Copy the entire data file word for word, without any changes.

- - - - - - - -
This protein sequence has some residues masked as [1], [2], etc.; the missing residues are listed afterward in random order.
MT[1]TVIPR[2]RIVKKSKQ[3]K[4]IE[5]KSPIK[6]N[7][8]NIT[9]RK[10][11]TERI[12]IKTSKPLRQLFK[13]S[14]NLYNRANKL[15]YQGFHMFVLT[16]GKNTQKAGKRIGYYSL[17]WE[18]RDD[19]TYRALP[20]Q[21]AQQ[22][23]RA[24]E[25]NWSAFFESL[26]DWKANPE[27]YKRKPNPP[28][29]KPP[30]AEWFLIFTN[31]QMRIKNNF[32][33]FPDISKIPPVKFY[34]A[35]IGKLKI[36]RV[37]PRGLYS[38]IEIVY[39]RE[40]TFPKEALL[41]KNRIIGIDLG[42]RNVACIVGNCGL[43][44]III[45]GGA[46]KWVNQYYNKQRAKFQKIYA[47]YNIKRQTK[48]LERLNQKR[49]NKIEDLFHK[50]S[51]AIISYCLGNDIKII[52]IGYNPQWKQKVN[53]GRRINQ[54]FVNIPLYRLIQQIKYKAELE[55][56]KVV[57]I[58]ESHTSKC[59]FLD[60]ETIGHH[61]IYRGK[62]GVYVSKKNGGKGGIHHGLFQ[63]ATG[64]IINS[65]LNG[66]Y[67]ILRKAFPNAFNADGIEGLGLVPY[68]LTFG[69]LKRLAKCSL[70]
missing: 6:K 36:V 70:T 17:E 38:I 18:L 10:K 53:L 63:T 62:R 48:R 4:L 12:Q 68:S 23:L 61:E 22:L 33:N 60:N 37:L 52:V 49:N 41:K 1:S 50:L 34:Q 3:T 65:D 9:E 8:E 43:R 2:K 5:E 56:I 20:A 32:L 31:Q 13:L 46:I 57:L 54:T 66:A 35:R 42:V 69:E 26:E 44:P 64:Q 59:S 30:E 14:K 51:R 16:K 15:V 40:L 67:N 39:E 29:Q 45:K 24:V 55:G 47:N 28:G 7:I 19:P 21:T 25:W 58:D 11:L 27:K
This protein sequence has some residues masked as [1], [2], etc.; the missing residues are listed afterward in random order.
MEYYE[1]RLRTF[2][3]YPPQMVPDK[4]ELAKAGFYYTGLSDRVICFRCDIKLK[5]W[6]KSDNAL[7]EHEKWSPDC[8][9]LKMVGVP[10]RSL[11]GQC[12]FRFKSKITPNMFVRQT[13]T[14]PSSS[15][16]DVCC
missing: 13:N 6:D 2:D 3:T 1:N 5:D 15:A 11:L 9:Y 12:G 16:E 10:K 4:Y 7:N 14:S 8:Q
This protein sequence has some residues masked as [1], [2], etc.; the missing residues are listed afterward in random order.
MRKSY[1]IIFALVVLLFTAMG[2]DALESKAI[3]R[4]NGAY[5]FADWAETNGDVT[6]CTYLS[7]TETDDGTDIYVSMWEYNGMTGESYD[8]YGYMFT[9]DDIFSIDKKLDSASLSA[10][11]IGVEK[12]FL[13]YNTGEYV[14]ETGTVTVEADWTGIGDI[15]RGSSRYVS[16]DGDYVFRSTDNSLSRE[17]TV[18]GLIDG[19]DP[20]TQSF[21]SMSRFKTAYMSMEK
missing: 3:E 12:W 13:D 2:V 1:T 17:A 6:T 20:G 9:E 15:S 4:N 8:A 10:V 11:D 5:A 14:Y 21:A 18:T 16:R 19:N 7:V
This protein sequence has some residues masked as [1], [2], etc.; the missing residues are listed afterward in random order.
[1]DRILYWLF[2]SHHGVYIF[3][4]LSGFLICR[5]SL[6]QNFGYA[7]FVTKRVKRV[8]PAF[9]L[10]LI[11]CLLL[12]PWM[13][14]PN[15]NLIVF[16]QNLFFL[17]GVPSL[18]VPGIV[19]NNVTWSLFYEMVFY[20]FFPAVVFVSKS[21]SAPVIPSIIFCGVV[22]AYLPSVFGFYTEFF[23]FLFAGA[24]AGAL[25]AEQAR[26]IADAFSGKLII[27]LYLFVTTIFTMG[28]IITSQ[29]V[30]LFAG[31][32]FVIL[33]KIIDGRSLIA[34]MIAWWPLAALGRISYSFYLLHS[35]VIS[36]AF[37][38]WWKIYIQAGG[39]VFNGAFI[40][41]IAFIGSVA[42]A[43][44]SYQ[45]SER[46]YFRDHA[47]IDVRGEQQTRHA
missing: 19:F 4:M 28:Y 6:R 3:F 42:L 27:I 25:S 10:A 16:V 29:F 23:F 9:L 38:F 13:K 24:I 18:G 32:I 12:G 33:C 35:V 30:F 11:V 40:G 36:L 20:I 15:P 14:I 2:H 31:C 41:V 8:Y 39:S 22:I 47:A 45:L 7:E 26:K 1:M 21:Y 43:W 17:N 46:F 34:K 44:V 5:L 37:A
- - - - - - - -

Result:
This protein sequence has some residues masked as [1], [2], etc.; the missing residues are listed afterward in random order.
MT[1]TVIPR[2]RIVKKSKQ[3]K[4]IE[5]KSPIK[6]N[7][8]NIT[9]RK[10][11]TERI[12]IKTSKPLRQLFK[13]S[14]NLYNRANKL[15]YQGFHMFVLT[16]GKNTQKAGKRIGYYSL[17]WE[18]RDD[19]TYRALP[20]Q[21]AQQ[22][23]RA[24]E[25]NWSAFFESL[26]DWKANPE[27]YKRKPNPP[28][29]KPP[30]AEWFLIFTN[31]QMRIKNNF[32][33]FPDISKIPPVKFY[34]A[35]IGKLKI[36]RV[37]PRGLYS[38]IEIVY[39]RE[40]TFPKEALL[41]KNRIIGIDLG[42]RNVACIVGNCGL[43][44]III[45]GGA[46]KWVNQYYNKQRAKFQKIYA[47]YNIKRQTK[48]LERLNQKR[49]NKIEDLFHK[50]S[51]AIISYCLGNDIKII[52]IGYNPQWKQKVN[53]GRRINQ[54]FVNIPLYRLIQQIKYKAELE[55][56]KVV[57]I[58]ESHTSKC[59]FLD[60]ETIGHH[61]IYRGK[62]GVYVSKKNGGKGGIHHGLFQ[63]ATG[64]IINS[65]LNG[66]Y[67]ILRKAFPNAFNADGIEGLGLVPY[68]LTFG[69]LKRLAKCSL[70]
missing: 6:K 36:V 70:T 17:E 38:I 18:L 10:K 53:L 63:T 62:R 48:R 4:L 12:Q 68:S 23:L 61:E 22:L 33:N 60:N 37:L 52:V 49:N 41:K 1:S 50:L 34:Q 3:T 65:D 9:E 8:E 43:R 2:K 5:E 56:I 20:A 32:L 31:Q 13:L 46:I 57:L 54:T 66:A 35:R 42:V 69:E 26:E 44:P 64:Q 59:S 30:E 14:K 51:R 16:K 15:V 40:L 67:N 39:E 29:Q 45:K 24:V 55:G 47:N 28:G 7:I 19:P 21:T 25:W 58:D 11:L 27:K
This protein sequence has some residues masked as [1], [2], etc.; the missing residues are listed afterward in random order.
MEYYE[1]RLRTF[2][3]YPPQMVPDK[4]ELAKAGFYYTGLSDRVICFRCDIKLK[5]W[6]KSDNAL[7]EHEKWSPDC[8][9]LKMVGVP[10]RSL[11]GQC[12]FRFKSKITPNMFVRQT[13]T[14]PSSS[15][16]DVCC
missing: 13:N 6:D 2:D 3:T 1:N 5:D 15:A 11:L 9:Y 12:G 16:E 10:K 4:Y 7:N 14:S 8:Q
This protein sequence has some residues masked as [1], [2], etc.; the missing residues are listed afterward in random order.
MRKSY[1]IIFALVVLLFTAMG[2]DALESKAI[3]R[4]NGAY[5]FADWAETNGDVT[6]CTYLS[7]TETDDGTDIYVSMWEYNGMTGESYD[8]YGYMFT[9]DDIFSIDKKLDSASLSA[10][11]IGVEK[12]FL[13]YNTGEYV[14]ETGTVTVEADWTGIGDI[15]RGSSRYVS[16]DGDYVFRSTDNSLSRE[17]TV[18]GLIDG[19]DP[20]TQSF[21]SMSRFKTAYMSMEK
missing: 3:E 12:W 13:D 2:V 1:T 17:A 6:T 20:G 9:E 15:S 4:N 8:A 10:V 11:D 5:A 14:Y 21:A 18:T 16:R 19:N 7:V
This protein sequence has some residues masked as [1], [2], etc.; the missing residues are listed afterward in random order.
[1]DRILYWLF[2]SHHGVYIF[3][4]LSGFLICR[5]SL[6]QNFGYA[7]FVTKRVKRV[8]PAF[9]L[10]LI[11]CLLL[12]PWM[13][14]PN[15]NLIVF[16]QNLFFL[17]GVPSL[18]VPGIV[19]NNVTWSLFYEMVFY[20]FFPAVVFVSKS[21]SAPVIPSIIFCGVV[22]AYLPSVFGFYTEFF[23]FLFAGA[24]AGAL[25]AEQAR[26]IADAFSGKLII[27]LYLFVTTIFTMG[28]IITSQ[29]V[30]LFAG[31][32]FVIL[33]KIIDGRSLIA[34]MIAWWPLAALGRISYSFYLLHS[35]VIS[36]AF[37][38]WWKIYIQAGG[39]VFNGAFI[40][41]IAFIGSVA[42]A[43][44]SYQ[45]SER[46]YFRDHA[47]IDVRGEQQTRHA
missing: 19:F 4:M 28:Y 6:R 3:F 42:L 27:I 25:S 10:A 16:V 29:F 23:F 9:L 38:F 13:K 24:I 18:G 32:I 12:G 33:C 35:V 30:F 11:V 40:G 36:L 20:I 15:P 14:I 2:H 31:C 41:V 8:Y 39:S 22:I 47:A 45:L 7:E 26:K 1:M 21:Y 43:W 17:N 46:F 34:K 44:V 5:L 37:A